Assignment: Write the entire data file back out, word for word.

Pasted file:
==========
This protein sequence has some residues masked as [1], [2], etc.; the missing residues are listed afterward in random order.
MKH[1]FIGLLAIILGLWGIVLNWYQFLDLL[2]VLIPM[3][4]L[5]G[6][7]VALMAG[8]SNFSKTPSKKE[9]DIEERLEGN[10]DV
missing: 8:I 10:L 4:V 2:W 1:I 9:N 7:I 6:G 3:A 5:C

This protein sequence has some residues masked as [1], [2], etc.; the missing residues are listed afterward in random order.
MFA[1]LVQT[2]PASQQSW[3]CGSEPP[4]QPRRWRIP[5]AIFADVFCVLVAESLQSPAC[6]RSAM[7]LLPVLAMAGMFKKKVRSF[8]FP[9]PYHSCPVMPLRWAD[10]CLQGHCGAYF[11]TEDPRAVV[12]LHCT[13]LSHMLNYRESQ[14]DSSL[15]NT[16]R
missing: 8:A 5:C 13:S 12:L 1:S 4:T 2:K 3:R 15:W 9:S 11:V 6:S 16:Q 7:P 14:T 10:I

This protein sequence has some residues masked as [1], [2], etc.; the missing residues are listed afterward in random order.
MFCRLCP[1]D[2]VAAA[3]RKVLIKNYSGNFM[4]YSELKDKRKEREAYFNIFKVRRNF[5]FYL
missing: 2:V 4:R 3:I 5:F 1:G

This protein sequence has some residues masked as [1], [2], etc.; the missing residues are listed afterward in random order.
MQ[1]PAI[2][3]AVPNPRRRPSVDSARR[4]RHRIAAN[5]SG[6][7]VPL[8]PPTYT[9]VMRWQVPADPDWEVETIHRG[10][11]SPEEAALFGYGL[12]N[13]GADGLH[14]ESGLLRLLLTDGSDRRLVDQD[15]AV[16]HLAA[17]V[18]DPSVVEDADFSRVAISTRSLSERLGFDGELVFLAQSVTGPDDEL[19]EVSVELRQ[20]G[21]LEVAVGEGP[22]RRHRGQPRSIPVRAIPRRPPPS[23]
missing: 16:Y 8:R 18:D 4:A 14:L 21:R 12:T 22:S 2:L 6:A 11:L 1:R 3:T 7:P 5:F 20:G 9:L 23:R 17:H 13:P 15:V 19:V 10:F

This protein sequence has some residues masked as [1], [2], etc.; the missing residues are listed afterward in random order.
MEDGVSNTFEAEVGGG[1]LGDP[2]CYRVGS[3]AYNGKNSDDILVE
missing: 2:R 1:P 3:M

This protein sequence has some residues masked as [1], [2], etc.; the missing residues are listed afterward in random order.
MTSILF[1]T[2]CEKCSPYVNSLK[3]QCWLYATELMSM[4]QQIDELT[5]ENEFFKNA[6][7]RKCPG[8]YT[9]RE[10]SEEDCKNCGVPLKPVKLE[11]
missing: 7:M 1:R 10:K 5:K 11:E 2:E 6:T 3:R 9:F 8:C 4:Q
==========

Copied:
This protein sequence has some residues masked as [1], [2], etc.; the missing residues are listed afterward in random order.
MKH[1]FIGLLAIILGLWGIVLNWYQFLDLL[2]VLIPM[3][4]L[5]G[6][7]VALMAG[8]SNFSKTPSKKE[9]DIEERLEGN[10]DV
missing: 8:I 10:L 4:V 2:W 1:I 9:N 7:I 6:G 3:A 5:C

This protein sequence has some residues masked as [1], [2], etc.; the missing residues are listed afterward in random order.
MFA[1]LVQT[2]PASQQSW[3]CGSEPP[4]QPRRWRIP[5]AIFADVFCVLVAESLQSPAC[6]RSAM[7]LLPVLAMAGMFKKKVRSF[8]FP[9]PYHSCPVMPLRWAD[10]CLQGHCGAYF[11]TEDPRAVV[12]LHCT[13]LSHMLNYRESQ[14]DSSL[15]NT[16]R
missing: 8:A 5:C 13:S 12:L 1:S 4:T 2:K 3:R 15:W 9:S 11:V 6:S 16:Q 7:P 14:T 10:I

This protein sequence has some residues masked as [1], [2], etc.; the missing residues are listed afterward in random order.
MFCRLCP[1]D[2]VAAA[3]RKVLIKNYSGNFM[4]YSELKDKRKEREAYFNIFKVRRNF[5]FYL
missing: 2:V 4:R 3:I 5:F 1:G

This protein sequence has some residues masked as [1], [2], etc.; the missing residues are listed afterward in random order.
MQ[1]PAI[2][3]AVPNPRRRPSVDSARR[4]RHRIAAN[5]SG[6][7]VPL[8]PPTYT[9]VMRWQVPADPDWEVETIHRG[10][11]SPEEAALFGYGL[12]N[13]GADGLH[14]ESGLLRLLLTDGSDRRLVDQD[15]AV[16]HLAA[17]V[18]DPSVVEDADFSRVAISTRSLSERLGFDGELVFLAQSVTGPDDEL[19]EVSVELRQ[20]G[21]LEVAVGEGP[22]RRHRGQPRSIPVRAIPRRPPPS[23]
missing: 16:Y 8:R 18:D 4:A 14:L 21:R 12:T 22:S 2:L 6:A 11:L 1:R 3:T 7:P 5:F 20:G 9:L 23:R 17:H 13:P 15:V 19:V 10:F

This protein sequence has some residues masked as [1], [2], etc.; the missing residues are listed afterward in random order.
MEDGVSNTFEAEVGGG[1]LGDP[2]CYRVGS[3]AYNGKNSDDILVE
missing: 2:R 1:P 3:M

This protein sequence has some residues masked as [1], [2], etc.; the missing residues are listed afterward in random order.
MTSILF[1]T[2]CEKCSPYVNSLK[3]QCWLYATELMSM[4]QQIDELT[5]ENEFFKNA[6][7]RKCPG[8]YT[9]RE[10]SEEDCKNCGVPLKPVKLE[11]
missing: 7:M 1:R 10:K 5:K 11:E 2:E 6:T 3:R 9:F 8:C 4:Q